Since the first clinical trial conducted by Menasché and colleagues in 2008 (Circulation. 2008), more than 100 trials involving stem cell therapy for the treatment of myocardial infarction have been reported. Different adult stem and progenitor cells including mononuclear cells, endothelial progenitor cells, and mesenchymal stem cells have shown to be safe in humans; yet, their clinical potential remains inconclusive. The enthusiasm surrounding regenerative medicine in the heart has been dampened by the reports of poor survival, proliferation, engraftment, and differentiation of the transplanted cell. In fact, it has become increasingly accepted that stem cells exert beneficial effects (cell survival, angiogenesis, cardiac remodeling) mainly through the release of biologically active molecules acting in a paracrine fashion on cardiac resident cells. On the other hand, recent investigations have demonstrated that stem cell potential is found to be reduced in the presence of cardiovascular risk factors partly explaining the relatively low effectiveness of autologous-based stem cell therapies.
Based on current achievements it is evident that cell-based therapies still require significant progress before they can be incorporated into daily clinical practice to fight against ischemic heart disease. Many problems need to be resolved including the identification of the best cell source, the optimal delivery strategy, the timing and dosages. Additionally, progenitor/stem cells still need to be fully characterized. In this regard, recent advances in stem cell biology and in transcription factor-based reprogramming strategies may provide exciting solutions to overcome many of the challenges and limitations that currently hamper cell-based therapies.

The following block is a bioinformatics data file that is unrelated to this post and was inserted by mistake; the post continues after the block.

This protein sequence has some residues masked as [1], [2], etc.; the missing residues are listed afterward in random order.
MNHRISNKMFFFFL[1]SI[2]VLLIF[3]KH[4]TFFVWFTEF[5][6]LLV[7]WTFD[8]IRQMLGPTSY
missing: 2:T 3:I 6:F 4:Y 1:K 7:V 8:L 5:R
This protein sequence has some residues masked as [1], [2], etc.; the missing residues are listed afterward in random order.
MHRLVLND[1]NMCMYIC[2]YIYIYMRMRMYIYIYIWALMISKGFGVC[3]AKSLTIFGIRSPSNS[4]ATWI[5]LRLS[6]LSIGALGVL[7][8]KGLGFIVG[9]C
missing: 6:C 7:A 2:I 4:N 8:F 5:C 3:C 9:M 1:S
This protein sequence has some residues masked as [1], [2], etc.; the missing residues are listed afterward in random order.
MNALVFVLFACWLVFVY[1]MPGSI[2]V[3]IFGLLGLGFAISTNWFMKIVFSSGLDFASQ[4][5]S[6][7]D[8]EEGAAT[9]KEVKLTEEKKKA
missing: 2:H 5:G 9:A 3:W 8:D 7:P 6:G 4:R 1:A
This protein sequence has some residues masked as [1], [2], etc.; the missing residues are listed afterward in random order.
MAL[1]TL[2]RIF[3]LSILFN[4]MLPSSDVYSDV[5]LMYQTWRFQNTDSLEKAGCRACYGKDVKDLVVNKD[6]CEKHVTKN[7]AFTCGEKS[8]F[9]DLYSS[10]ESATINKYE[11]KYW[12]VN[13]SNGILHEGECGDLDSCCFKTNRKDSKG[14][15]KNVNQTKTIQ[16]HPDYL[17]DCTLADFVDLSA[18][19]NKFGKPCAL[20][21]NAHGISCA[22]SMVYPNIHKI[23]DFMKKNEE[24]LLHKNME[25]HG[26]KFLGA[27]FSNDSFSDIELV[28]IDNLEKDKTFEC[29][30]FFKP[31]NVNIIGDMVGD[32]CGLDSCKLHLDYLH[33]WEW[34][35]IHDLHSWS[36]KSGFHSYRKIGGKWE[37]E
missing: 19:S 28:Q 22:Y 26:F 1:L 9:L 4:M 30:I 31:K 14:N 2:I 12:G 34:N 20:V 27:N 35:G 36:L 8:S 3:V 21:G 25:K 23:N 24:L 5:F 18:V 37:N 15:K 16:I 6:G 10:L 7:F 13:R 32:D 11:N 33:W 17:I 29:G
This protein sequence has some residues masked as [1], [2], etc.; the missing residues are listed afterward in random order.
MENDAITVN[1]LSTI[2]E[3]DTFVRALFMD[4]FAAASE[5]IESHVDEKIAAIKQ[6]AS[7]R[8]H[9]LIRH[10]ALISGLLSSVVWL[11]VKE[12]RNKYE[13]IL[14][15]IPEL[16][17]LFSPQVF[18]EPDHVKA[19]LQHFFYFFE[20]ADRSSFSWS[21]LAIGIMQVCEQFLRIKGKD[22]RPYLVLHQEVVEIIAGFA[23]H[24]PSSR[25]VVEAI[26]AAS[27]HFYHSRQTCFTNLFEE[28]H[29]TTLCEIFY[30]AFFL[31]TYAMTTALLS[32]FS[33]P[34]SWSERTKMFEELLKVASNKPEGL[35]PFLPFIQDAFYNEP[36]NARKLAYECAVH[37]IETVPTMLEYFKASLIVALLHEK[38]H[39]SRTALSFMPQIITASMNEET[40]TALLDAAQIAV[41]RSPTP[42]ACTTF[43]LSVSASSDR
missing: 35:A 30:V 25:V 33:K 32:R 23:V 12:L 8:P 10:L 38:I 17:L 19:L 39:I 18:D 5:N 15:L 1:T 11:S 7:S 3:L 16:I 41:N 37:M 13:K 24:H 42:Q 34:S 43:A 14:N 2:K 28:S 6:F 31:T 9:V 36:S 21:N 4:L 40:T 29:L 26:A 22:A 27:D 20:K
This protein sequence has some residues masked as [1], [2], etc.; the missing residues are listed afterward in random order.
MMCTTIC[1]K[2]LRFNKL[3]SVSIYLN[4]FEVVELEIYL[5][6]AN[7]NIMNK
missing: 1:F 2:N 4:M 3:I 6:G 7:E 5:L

At present, different strategies aimed to enhance stem cell potential and survival such as stem cell pre-conditioning, genetic modifications, and microenvironment modulation are a matter of intense research. Moreover, combination of stem cell therapy and bioengineering techniques hold great potential to improve stem cell transplantation.